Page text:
You’re in your hometown, Glasgow. Are you getting to enjoy a little bit of time off before you head back out on tour? Yeah, a little bit. But there’s plenty to do.
I read an old interview where Stuart [Braithwaite] was talking about “happy hardcore,” a popular genre of dance music in Scotland. I was wondering if the name Rave Tapes is more or less an inside joke about that genre. It’s not so much of a joke as it is a reference to that kind of culture—people swapping tapes and stuff. I suppose it could reference any kind of music that’s difficult to come by and mostly enjoyed in a club fashion, with DJs playing mixes of different songs. Not something you can buy.
Has electronic music influenced you over the years? I would say it has, yeah. We’ve always tried to make use of whatever instruments are available to us: drum machines, keyboards, sequencers. Yeah, we’ve been using that stuff for years.
What kind of equipment did you use on this album that you haven’t before? I guess the biggest change would be Barry [Burns’] modular synth. It’s got a lot of great sounds; it’s just a great synth.
You guys are part of a student poetry competition called “Drowned Village” [Mogwai will put music to the winner’s poem]. How did you get involved in that? I only found out about it a couple of days ago. I don’t really know much behind the project, but I believe it’s to do with various villages across the U.K. that were destroyed for reasons of cultural advance. And we recently did the soundtrack to a French TV show—it has a similar kind of village that’s been flooded, but I’m not how sure how much that had to do with our taking part in the project.
The soundtrack you’re referring to is for the show, Les Revenants. How was it working on that? It’s a great project. I don’t know if you’ve seen any of the TV show; it’s a pretty good show, pretty weird, not really too linear. It’s a different kind of style of quality drama [than] what’s on TV these days.
How does it differ working on a soundtrack than working on an album organically? I suppose when you’re involved in a soundtrack project you’ve got more of a steady target to aim for, and you can follow someone else’s lead. But when you’re making an album there’s not really anyone else with any kind of idea as to how it should turn out. It’s more responsibility and more work making an album, I think.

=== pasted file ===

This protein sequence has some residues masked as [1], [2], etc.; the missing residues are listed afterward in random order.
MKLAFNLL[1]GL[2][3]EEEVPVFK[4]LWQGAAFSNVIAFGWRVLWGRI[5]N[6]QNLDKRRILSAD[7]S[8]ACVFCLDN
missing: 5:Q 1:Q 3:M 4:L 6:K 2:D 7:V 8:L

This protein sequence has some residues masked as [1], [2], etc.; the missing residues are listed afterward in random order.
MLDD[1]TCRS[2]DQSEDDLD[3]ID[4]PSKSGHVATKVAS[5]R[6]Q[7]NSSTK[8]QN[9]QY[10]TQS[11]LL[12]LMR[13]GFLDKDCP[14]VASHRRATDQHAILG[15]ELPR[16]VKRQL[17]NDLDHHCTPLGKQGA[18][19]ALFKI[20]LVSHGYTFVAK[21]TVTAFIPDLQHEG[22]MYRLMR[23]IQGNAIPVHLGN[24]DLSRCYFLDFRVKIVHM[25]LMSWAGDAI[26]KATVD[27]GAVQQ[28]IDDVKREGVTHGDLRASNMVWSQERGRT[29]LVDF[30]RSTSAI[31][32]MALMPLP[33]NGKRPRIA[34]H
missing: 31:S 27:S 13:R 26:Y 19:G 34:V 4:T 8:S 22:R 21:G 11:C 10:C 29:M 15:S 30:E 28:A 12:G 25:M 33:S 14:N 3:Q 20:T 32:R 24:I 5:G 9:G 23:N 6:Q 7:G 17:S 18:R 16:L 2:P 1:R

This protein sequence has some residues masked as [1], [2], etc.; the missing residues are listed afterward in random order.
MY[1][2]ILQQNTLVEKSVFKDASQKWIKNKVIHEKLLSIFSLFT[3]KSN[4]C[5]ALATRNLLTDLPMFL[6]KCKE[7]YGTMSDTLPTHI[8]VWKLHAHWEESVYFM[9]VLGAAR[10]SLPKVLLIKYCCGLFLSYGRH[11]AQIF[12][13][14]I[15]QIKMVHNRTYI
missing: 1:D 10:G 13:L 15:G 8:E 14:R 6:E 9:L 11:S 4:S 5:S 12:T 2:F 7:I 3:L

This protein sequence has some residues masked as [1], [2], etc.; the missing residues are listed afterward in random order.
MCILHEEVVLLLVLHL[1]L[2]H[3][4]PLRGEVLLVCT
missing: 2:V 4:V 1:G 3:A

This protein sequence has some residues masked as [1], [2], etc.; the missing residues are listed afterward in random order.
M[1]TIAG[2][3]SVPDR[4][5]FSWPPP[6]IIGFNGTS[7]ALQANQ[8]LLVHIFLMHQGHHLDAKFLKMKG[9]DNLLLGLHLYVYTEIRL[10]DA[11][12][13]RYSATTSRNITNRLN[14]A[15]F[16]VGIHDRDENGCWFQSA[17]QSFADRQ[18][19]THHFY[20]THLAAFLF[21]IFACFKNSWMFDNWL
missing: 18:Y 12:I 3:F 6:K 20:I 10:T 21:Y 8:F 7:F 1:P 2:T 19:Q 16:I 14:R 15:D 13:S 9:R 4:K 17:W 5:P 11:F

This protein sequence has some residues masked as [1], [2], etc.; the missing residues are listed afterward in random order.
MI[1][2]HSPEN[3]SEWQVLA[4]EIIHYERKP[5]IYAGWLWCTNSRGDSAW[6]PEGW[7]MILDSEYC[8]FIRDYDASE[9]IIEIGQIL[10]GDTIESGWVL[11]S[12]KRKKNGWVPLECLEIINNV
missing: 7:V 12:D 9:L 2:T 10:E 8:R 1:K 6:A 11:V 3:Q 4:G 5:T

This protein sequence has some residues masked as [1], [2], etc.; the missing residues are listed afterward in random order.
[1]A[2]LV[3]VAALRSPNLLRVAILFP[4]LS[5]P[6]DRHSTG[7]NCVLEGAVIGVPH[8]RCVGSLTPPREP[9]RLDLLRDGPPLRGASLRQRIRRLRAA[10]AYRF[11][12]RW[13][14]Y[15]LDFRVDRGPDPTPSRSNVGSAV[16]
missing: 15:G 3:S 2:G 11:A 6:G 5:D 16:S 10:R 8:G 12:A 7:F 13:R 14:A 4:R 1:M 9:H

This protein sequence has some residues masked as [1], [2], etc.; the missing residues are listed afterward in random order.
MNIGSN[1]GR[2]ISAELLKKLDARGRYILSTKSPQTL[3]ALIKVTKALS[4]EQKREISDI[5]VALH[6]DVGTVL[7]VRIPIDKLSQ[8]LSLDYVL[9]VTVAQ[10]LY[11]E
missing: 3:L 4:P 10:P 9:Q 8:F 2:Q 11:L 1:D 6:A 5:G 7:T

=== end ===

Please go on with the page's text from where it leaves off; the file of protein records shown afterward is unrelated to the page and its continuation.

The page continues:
Last time you played Vegas was back in 2003. Yeah, it was a while ago.
I wasn’t there, but I’ve heard from others that not a lot of people turned out. Is that why it’s taken 11 years for Mogwai to come back? I suppose it’s a strange city that isn’t really ... I don’t know. When most people think of Las Vegas they don’t think of indie bands in the same way as when you talk about Chicago or New York. It does seem to be a very different kind of city than the ones that we would recognize more, but you get strange cities in all sorts of countries. Frankfurt, Germany, is a massive city, but it’s almost all kind of banking sector. It’s a funny city for concerts given the size of it. It’s just culturally a wee bit separate from places we normally go.
You guys didn’t play the Matador at 21 festival here in 2010, but you were also signing to Sub Pop around the same time. Is that why you didn’t end up being on that bill? We’re just quite busy. We were trying to get ourselves ready to do some other recording and work on other projects. Sadly, it wasn’t going to be something we could do. [But] it wasn’t anything to do with working with Sub Pop.
What can we expect from this show? Hopefully it will be loud enough to enjoy—not too loud, because some people have different opinions on it. I hope that we manage to play our songs pretty good.
Since the album does have more of an electronic sound, will there be any production or show element to accompany it onstage? Not really much of a stage show going on. We probably got a wee bit more of a light setup than we’ve done in the past. But hopefully it won’t be too weird, and it will be something nice to look at.
You guys are festival veterans and have played Coachella multiple times. Do you still like playing them? Yeah, festivals are one of the things that have been great to us, especially over in Europe. We must’ve done hundreds and hundreds. I think my view of what a festival was about was pretty solidified by 2004. It doesn’t really seem to me like things have changed too much. I know Coachella is quite different from a lot of European ones. I guess in Britain there have been more what we call “boutique festivals;” they’re not aimed at kids so much as folk in their 30s and 40s—young families, people who’ve grown up with indie music and have got proper jobs and a bit more to spend and [enjoy] being comfortable and seeing bands in bit more of a civilized manner. Which is nice.
What’s next after you’re done with tour? Well we’ll be doing quite a lot of touring this year and then recording some music for the second season of the French TV show. And I guess after that we’ll just make another album, play some more shows and keep busy.
Mogwai With Majeure. April 11, 9 p.m., $20-$25. Hard Rock Live, 733-7625.